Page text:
Foreign Policy Blogs

NATO, Allies and Freedom’s Defense

Photo Credit: Cherie Cullen, DoD

Photo Credit: Cherie Cullen, DoD

In a recent column in the Wall Street Journal, outgoing NATO Secretary General Anders Fogh Rasmussen noted that Russia and the Islamic State of Iraq and Syria challenge the institutions, indeed the very values, of liberal nations. He advocated a NATO build up in order to “preserve our freedom, protect our people, and promote our values.” Rasmussen does a service to suggest this mission statement for NATO. His logic should be taken further, though.

The ultimate threat to the West is philosophical. Neither Russia nor ISIS, nor, outside of NATO’s scope, China, can cripple the Western nations, but we can damage them badly. Our differences arise over religious tenets, political systems, or nationalist claims. All place some value above personal liberty, which they see as a problem. They view their illiberalism, in creed-based moral codes, social structures, or economic discipline, as strengths.

The concept of freedom is the essence of Western values, and liberalism’s governing ethos. Liberal societies need to show themselves competent in protecting basic human rights in order for freedom to prove viable. Right now some adversaries look very competent in some ways, while we look incompetent in too many, raising questions about liberalism’s value.

ISIS’ appeal is limited by its brutality, but it has made Western states look irresolute in their Middle East policy. The shock of terrorism, a key part of ISIS’ image, makes Western governments look incapable of protecting their citizens abroad. Military strikes aimed at stopping terrorist acts or impeding ISIS’ military progress are not sufficient. A long-term campaign is needed to apply military, economic, and political efforts against ISIS — but above all to show the West capable of defending liberalism as an ideal. We should also act judiciously: It may be best for us to let other Muslim societies take the lead in destroying ISIS to degrade its claim to represent Muslims rather than one more movement destroyed by Western power.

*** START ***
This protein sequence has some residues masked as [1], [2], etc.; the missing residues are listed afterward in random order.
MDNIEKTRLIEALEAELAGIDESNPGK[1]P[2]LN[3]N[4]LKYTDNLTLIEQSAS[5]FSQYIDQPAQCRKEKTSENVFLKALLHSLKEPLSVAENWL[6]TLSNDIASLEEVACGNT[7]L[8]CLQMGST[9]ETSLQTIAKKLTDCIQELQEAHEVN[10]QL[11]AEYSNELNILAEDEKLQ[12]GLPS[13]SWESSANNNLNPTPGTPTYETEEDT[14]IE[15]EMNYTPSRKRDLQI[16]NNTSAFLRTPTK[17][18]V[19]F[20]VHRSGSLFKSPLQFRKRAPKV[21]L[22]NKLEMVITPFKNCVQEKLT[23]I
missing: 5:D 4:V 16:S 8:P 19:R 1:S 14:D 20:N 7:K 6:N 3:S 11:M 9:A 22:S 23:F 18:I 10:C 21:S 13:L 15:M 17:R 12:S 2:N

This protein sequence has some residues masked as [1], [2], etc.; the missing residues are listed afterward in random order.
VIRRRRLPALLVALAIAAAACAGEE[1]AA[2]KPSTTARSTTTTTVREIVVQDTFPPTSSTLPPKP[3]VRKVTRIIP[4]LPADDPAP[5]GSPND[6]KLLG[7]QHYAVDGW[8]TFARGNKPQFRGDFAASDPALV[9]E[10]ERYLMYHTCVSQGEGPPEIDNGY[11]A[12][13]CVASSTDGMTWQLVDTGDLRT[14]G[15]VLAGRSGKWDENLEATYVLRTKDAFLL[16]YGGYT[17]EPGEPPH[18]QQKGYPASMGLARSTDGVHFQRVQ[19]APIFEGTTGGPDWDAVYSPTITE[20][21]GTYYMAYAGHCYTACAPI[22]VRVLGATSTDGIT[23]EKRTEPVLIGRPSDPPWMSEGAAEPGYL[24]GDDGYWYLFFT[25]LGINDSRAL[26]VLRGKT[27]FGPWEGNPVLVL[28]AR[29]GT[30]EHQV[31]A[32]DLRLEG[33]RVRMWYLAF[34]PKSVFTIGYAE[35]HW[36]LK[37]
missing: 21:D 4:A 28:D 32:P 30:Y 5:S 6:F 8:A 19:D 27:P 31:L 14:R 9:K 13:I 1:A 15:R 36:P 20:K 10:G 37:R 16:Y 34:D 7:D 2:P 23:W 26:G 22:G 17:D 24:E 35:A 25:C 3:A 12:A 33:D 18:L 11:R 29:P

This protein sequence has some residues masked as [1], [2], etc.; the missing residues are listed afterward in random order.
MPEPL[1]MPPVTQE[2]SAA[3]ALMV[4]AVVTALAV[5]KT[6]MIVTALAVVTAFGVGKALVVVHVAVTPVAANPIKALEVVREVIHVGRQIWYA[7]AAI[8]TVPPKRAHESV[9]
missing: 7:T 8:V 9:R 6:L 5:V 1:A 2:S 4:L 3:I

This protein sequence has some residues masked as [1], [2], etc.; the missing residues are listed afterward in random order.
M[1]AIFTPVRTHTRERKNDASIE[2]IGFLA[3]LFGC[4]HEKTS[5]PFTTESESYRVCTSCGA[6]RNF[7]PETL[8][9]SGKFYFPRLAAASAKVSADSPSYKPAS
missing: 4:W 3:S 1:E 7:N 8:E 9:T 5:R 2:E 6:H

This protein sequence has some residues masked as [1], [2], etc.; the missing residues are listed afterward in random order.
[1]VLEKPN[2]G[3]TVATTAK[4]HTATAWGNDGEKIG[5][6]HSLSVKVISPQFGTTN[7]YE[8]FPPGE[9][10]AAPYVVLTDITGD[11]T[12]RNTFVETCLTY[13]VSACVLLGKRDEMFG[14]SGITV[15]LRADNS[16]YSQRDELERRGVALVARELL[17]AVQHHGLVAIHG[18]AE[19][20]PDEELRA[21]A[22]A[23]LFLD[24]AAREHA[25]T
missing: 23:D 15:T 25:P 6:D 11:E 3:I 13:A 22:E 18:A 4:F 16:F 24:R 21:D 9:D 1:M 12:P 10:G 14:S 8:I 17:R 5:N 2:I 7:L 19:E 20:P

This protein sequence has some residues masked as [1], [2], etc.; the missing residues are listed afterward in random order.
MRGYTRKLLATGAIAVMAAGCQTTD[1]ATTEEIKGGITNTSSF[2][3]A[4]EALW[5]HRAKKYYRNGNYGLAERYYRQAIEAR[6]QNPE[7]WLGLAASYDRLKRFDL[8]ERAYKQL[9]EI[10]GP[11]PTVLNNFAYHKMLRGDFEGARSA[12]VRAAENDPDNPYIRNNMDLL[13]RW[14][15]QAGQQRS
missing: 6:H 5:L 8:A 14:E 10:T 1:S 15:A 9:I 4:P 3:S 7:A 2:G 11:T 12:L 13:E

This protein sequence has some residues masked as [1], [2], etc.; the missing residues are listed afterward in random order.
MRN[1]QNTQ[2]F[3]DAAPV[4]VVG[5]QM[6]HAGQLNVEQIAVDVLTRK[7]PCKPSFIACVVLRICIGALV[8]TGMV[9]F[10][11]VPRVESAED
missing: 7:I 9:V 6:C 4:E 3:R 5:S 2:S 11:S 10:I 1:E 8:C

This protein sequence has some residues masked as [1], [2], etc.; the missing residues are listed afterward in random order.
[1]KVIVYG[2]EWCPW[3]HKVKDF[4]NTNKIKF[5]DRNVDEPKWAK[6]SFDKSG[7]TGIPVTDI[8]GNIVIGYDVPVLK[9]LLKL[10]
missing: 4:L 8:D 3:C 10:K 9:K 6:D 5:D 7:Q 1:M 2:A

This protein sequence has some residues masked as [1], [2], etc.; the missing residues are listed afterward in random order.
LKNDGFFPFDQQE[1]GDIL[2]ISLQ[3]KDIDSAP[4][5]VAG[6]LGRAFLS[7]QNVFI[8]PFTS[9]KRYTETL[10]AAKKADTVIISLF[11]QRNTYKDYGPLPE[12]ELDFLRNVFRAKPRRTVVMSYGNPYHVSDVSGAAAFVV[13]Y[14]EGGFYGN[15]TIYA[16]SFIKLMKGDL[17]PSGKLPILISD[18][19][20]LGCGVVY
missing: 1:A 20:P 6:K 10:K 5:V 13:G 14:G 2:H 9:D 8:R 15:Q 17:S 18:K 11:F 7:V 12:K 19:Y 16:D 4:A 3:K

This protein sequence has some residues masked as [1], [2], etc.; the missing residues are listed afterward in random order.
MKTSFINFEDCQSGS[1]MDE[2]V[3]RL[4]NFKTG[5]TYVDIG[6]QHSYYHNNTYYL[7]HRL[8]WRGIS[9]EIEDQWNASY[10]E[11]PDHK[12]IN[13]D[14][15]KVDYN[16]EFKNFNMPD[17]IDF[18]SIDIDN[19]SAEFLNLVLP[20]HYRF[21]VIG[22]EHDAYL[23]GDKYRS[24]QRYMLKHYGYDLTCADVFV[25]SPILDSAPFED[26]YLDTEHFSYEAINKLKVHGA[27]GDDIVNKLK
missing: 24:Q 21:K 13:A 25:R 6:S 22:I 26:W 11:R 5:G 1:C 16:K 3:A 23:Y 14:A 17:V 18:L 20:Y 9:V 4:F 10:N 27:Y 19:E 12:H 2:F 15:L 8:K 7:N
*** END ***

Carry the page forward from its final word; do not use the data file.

Meanwhile, Russia has limited but real capacity to discredit the West. Their nuclear arsenal is checked by ours; their ideology is a singular nationalist appeal rather than Communism’s universal claim; and their economic and conventional military strength is diminished since the Cold War. Still, Putin’s “hybrid war” on Ukraine follows a coherent strategy meant to blunt Western influence. Citing geographic security, Slavic affinity, and Ukraine’s own weak institutions, he justifies Russian pressures as resistance to an encroaching West. He mobilizes Russia’s local geopolitical advantages to disrupt Ukraine’s politics and expose the limits of Western support. The West’s weak response and the EU’s initial approach to Ukraine make Liberal countries look opportunistic, unfaithful to Ukraine, superficial in our democratic principles, and gratuitously hostile to Russians.